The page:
Gaffney in Cherokee County, South Carolina — The American South (South Atlantic)
“...A Most Dreary Appearance”
In 1849, journalist-historian Benson Lossing traveled to the Scruggs farm seeking information about the Cowpens battle. Using the house as a point of reference, he located fields "within a quarter mile of the Scruggs" where the battle raged more than half a century before.
Journalist Lossing noted that the battlefield presented "a most dreary appearance." Ax and plow had turned an open hardwood forest into stumps, pine thickets and cornfields.
Erected by National Park Service.
Location. 35° 7.887′ N, 81° 48.25′ W. Marker is in Gaffney, South Carolina, in Cherokee County. Marker can be reached from the intersection of Chesnee Highway (State Highway 11) and Battlefield Road (State Highway 110). Touch for map. Marker is located north of the Robert Scruggs House. Marker is at or near this postal address: 4001 Chesnee Highway, Gaffney SC 29341, United States of America.
Other nearby markers. At least 10 other markers are within walking distance of this marker. Robert Scruggs House (a few steps from this marker); Road to the Revolution (approx. 0.2 miles away); From Pasture to Park (approx. ¼ mile away); The British Army (approx. 0.3 miles away); Sword Clash on Green River Road January 17, 1781 (approx. 0.4 miles away); The Battle of Cowpens (approx. 0.4 miles away); The Overmountain Victory National Historic Trail (approx. 0.4 miles away); Landscape Restoration Project (approx. 0.4 miles away); Form the Line of Battle (approx. 0.4 miles away). Touch for a list and map of all markers in Gaffney.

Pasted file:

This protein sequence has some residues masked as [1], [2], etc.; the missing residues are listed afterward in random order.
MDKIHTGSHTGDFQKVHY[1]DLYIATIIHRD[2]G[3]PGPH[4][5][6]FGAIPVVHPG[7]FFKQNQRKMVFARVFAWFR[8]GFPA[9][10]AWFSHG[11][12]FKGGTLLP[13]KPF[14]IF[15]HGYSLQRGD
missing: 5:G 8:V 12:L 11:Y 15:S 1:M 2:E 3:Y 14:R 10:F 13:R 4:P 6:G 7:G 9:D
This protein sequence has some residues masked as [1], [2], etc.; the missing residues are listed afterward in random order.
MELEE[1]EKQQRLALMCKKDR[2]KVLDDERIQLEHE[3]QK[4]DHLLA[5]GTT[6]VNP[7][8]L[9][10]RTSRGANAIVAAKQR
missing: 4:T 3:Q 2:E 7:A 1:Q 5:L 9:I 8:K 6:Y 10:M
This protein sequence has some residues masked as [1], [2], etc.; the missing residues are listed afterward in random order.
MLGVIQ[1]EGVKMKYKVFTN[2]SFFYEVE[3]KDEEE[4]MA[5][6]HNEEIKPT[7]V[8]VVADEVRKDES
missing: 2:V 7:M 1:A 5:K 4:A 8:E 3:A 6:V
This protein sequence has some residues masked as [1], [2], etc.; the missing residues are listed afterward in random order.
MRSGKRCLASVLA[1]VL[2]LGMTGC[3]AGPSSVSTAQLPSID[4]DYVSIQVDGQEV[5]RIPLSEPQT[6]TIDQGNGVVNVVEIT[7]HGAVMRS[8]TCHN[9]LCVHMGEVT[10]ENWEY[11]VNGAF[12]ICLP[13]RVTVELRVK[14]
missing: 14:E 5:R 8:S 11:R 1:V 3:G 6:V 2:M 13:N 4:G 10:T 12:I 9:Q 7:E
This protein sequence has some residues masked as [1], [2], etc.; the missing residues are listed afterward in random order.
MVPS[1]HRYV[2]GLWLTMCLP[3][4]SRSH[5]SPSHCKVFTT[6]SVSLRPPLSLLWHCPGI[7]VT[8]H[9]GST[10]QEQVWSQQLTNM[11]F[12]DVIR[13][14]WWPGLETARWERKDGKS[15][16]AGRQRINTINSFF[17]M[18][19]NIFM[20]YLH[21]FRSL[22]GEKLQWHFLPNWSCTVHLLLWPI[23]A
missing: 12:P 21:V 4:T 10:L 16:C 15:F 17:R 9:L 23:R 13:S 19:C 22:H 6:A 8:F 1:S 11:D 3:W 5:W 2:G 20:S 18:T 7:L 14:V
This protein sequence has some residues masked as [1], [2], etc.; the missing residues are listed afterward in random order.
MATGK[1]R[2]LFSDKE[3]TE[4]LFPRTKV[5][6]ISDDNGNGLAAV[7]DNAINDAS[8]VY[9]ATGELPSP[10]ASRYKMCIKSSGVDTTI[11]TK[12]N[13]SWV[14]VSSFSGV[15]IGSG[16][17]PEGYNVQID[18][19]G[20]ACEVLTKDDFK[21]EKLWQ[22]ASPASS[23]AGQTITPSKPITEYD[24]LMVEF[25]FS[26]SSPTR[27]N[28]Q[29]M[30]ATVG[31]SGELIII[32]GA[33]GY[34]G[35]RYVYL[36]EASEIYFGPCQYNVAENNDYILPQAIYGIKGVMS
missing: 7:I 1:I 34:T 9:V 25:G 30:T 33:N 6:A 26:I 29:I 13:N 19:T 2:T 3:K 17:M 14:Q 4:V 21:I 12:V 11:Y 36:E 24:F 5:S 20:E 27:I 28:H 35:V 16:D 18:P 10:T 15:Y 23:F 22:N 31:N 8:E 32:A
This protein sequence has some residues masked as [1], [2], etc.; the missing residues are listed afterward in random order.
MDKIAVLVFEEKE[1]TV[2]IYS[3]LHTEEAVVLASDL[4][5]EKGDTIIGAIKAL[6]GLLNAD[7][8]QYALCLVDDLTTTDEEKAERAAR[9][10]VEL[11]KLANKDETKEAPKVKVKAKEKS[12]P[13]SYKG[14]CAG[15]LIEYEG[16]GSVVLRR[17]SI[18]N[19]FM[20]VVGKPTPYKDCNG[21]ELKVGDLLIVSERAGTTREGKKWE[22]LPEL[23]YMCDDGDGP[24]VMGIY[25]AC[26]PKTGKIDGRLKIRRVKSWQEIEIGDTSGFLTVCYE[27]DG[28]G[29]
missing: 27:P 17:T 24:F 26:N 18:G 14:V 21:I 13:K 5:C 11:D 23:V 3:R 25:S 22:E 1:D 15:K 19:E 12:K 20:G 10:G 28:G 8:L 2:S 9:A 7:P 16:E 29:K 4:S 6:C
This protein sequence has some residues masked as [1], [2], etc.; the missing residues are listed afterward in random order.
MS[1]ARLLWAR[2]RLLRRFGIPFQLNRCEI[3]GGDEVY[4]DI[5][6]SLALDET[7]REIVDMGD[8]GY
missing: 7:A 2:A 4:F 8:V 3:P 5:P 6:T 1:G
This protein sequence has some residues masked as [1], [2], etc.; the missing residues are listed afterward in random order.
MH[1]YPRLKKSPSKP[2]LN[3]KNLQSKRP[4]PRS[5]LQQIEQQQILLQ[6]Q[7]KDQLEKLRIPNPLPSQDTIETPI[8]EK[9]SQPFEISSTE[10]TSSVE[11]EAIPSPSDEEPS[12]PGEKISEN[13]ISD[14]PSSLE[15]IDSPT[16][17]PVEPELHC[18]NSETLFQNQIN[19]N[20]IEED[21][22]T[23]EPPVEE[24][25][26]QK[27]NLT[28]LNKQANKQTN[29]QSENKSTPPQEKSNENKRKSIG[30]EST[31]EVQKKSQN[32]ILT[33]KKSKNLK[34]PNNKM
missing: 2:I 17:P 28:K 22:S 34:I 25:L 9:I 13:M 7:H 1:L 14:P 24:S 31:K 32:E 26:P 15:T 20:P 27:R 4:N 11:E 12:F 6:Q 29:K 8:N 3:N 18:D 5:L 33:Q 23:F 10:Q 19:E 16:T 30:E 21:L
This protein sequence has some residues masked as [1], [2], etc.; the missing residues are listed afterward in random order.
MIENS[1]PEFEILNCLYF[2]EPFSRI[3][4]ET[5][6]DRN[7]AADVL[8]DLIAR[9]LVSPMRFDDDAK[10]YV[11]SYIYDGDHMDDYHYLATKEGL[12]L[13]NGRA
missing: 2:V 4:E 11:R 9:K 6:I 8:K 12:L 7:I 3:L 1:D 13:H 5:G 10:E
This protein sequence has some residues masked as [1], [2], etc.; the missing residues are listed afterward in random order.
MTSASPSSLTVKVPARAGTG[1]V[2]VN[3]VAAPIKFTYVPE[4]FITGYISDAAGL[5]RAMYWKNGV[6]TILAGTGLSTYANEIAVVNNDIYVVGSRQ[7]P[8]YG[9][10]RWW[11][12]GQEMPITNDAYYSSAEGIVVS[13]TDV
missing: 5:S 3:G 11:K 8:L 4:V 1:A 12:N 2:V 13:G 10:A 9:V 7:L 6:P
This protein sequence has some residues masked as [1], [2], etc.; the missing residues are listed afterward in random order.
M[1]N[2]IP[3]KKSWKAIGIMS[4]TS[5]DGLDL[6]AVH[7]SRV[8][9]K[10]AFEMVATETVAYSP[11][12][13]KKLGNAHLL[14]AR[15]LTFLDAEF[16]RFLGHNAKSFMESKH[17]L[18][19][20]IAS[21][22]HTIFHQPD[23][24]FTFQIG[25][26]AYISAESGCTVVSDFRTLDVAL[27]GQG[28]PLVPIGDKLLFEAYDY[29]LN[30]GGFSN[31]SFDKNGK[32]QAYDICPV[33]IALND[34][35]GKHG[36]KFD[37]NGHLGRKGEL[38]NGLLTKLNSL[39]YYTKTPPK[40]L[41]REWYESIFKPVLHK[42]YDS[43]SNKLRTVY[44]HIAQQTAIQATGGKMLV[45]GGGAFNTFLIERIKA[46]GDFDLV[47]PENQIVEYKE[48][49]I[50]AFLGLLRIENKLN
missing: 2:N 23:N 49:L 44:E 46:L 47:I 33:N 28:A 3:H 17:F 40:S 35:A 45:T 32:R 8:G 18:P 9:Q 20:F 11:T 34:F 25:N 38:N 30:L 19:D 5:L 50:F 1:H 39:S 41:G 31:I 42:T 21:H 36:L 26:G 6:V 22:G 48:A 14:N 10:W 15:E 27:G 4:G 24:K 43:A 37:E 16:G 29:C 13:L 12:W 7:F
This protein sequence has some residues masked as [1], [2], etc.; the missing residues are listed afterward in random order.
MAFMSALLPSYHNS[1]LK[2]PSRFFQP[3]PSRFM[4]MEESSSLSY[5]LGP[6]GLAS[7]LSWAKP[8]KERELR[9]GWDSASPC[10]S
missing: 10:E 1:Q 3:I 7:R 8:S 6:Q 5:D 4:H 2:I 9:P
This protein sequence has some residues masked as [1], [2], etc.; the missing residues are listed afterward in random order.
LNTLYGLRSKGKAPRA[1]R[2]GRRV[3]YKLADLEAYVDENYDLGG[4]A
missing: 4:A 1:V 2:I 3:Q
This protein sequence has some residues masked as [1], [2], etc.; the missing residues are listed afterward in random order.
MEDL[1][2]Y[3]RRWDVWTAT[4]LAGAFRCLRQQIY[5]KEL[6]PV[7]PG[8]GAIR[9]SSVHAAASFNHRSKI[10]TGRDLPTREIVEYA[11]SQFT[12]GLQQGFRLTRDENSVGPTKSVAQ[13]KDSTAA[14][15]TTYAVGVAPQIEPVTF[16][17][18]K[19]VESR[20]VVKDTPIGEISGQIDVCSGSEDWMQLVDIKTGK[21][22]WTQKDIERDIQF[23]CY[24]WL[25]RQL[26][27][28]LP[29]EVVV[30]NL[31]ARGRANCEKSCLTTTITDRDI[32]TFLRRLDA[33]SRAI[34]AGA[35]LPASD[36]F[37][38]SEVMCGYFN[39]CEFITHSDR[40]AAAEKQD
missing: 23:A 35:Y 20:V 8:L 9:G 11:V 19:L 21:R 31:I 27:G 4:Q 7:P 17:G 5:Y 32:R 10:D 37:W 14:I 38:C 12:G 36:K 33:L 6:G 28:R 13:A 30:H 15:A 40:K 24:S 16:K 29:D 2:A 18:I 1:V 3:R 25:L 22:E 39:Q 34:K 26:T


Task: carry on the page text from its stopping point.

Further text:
Also see . . .
1. Benson John Lossing. Benson John Lossing (February 12, 1813 – June 3, 1891) was a prolific and popular American historian, known best for his illustrated books on the American Revolution and American Civil War and features in Harper's Magazine. (Submitted on June 25, 2010, by Brian Scott of Anderson, South Carolina.)
2. Cowpens National Battlefield. During the American Revolution, the Battle of Cowpens, January 17, 1781, played an important part in the chain of events that led to the climax of the war at Yorktown. (Submitted on June 25, 2010, by Brian Scott of Anderson, South Carolina.)
Categories. • Landmarks • Notable Events • Notable Persons • Notable Places • War, US Revolutionary •
Credits. This page was last revised on June 16, 2016. This page originally submitted on June 25, 2010, by Brian Scott of Anderson, South Carolina. This page has been viewed 658 times since then and 45 times this year. Photos: 1, 2, 3, 4. submitted on June 25, 2010, by Brian Scott of Anderson, South Carolina.